It started out being a spin-off from CBS' As the World Turns, but had to move to another network when CBS had no room for it on its schedule. The resulting show, Another World, would become one of the most popular and innovative soaps of all time. It was one of the first soaps to switch from black and white to color. It was also the first soap to go from a half-hour to an hour, the first (and only) daily soap to expand to 90 minutes, and the first soap to spawn daytime soap spin-offs.
Since Eddie Drueding goes into great detail in describing AW's openings on his Another World Home Page, I'm not going to go into quite as much detail. Instead, I'll try to give proper theme song credit and try to add some logotype trivia.
Early episodes of Another World opened with the following epigram:
We do not live in this world alone, but in a thousand different worlds.
The title of the show is set in the Century Schoolbook bold typeface.
A new opening sequence debuted when Another World went from black and white to color in June 1966. This new opening marked the first appearance of AW's most beloved logo, the wreath of interlocking circles. The lettering for the new opening was set in the Craw Modern typeface, which would also be used for the early Somerset logo. The visual consisted of a literal blooming of multicolored circles as they slowly came together into one wreath of interlocking circles.
This sequence accompanied two different theme songs: the original theme by Charles Paul, and the mid-to-late 1970s theme by Bob Israel and Arthur B. Rubinstein.
The organ rendition of the Charles Paul theme was used until probably the fall of 1973, and the recorded full orchestra version was used until at least September 1974.
Since there are few surviving tapes of Another World episodes from the 1974/75 season, it is difficult to verify exactly when the Israel/Rubinstein AW theme debuted. However, I've had e-mail correspondence with one Another World fan who remembers that the Israel/Rubinstein theme was being used before the first regularly scheduled one hour episode of January 6, 1975. Based on this information, I must conclude that the Israel/Rubinstein theme debuted no earlier than late-September 1974 and no later than January 6, 1975.
By no later than October 5, 1981, Another World unveiled a brand new opening sequence, which used some computer-generated techniques similar to those of the Superman movies starring Christopher Reeve.
In the new opening, the familiar wreath of interlocking circles zooms toward us in a wash of silvery light. (This effect was created by a streak timing effect similar to that used in the Superman movie main titles.) This is followed by a light-outlined silhouette of a man and a woman kissing. Then the title of the show appears in chrome metallic Kabel Ultra Heavy type.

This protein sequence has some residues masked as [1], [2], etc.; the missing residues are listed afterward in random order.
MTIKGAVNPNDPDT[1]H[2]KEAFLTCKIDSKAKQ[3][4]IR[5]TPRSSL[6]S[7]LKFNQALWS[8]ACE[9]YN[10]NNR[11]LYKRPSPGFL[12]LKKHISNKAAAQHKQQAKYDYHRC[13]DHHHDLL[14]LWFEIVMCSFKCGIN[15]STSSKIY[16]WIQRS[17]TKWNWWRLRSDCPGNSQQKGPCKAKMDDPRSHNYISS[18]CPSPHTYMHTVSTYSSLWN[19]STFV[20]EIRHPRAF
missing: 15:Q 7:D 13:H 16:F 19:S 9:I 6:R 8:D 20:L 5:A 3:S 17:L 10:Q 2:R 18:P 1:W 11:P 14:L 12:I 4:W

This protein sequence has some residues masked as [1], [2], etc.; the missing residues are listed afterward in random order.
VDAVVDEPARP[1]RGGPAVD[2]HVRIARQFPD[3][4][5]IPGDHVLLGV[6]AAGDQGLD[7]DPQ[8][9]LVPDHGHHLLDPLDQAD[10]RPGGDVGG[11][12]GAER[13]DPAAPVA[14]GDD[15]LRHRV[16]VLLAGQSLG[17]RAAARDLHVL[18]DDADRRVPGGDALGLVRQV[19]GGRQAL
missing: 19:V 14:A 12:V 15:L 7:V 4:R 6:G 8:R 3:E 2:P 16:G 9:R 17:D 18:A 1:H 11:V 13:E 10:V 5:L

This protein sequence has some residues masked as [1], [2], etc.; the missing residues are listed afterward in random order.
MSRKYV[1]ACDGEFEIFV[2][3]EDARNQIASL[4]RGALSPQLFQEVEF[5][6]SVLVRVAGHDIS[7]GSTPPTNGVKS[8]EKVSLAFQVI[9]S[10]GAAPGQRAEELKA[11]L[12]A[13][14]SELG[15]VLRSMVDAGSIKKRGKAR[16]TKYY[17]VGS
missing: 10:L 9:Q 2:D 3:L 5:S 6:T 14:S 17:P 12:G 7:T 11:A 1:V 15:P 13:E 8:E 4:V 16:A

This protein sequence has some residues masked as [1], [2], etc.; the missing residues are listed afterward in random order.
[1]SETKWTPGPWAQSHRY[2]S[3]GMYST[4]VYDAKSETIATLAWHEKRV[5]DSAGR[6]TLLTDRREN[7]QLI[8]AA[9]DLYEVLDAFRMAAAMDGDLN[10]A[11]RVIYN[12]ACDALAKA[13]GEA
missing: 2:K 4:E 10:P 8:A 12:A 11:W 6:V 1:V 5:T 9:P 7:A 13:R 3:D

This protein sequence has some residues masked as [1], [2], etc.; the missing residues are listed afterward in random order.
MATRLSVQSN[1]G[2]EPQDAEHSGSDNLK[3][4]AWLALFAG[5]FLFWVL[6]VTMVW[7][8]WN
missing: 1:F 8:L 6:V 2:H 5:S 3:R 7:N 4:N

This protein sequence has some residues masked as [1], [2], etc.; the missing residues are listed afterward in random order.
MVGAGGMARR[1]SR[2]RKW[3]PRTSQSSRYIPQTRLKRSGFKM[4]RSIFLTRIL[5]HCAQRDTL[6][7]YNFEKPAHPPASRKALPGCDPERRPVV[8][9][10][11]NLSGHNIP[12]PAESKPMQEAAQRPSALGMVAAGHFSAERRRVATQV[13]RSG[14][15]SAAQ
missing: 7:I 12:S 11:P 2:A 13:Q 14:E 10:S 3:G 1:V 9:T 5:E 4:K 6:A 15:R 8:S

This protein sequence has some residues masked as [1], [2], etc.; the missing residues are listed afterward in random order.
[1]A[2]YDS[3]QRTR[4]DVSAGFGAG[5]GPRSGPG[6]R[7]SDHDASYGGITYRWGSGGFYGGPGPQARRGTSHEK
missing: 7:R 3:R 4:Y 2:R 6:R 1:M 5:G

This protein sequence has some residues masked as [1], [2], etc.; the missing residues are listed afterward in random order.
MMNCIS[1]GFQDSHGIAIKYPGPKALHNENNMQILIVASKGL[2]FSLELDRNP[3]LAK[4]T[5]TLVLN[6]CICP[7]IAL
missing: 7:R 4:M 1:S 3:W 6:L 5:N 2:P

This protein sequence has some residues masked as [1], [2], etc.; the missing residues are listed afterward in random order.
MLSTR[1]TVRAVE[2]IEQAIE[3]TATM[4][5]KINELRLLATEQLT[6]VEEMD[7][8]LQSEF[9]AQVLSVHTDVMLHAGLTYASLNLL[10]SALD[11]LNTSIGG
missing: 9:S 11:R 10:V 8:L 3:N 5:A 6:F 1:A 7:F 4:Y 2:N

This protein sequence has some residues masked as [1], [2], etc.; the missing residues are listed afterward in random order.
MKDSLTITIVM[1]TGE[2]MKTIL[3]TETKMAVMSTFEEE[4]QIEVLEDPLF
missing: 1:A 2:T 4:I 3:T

There is some conflicting information about the start date of this opening. A fan recently wrote in a message board post that he remembers this opening debuting on Labor Day (September 7) of 1981.
The theme song that would go with this "Paint Box" created opening premiered on Friday, March 27, 1987 via a guest appearance by singers Crystal Gayle and Gary Morris. An instrumental version of the new theme, "(You Take Me Away To) Another World," was used with the 1981 visual opening until late October 1987. At the end of October 1987, the new visual sequence debuted. It consisted of computer enhanced visuals of each cast member. And an electronic graphics device known as a "Paint Box" gives each visual clip the look of a simulated watercolor painting. Such an effect was previously used in the main titles for NBC's Saturday Night Live.
As part of a wholesale shake-up at all the Procter & Gamble soaps in 1995, Jill Farren Phelps, the award-winning executive producer of Santa Barbara and Guiding Light, took over the top spot at Another World. On March 4, 1996, Ms. Phelps introduced an opening which shared several things in common with Melrose Place and ER and which would take Another World through its final three years on the air.
The long-gone wreath of interlocking circles has been replaced by a recurring shot of a spinning gyroscope. Throughout the main title, there are fast-cutting black and white, sepia-toned and color visuals of character poses, sensual love scenes, and people walking up and down the streets. Many of the visuals highlight Bay City's youth scene. There is even an ER/Melrose Place style monogrammed "aw" logo.
Here is a list of the theme songs used by Another World: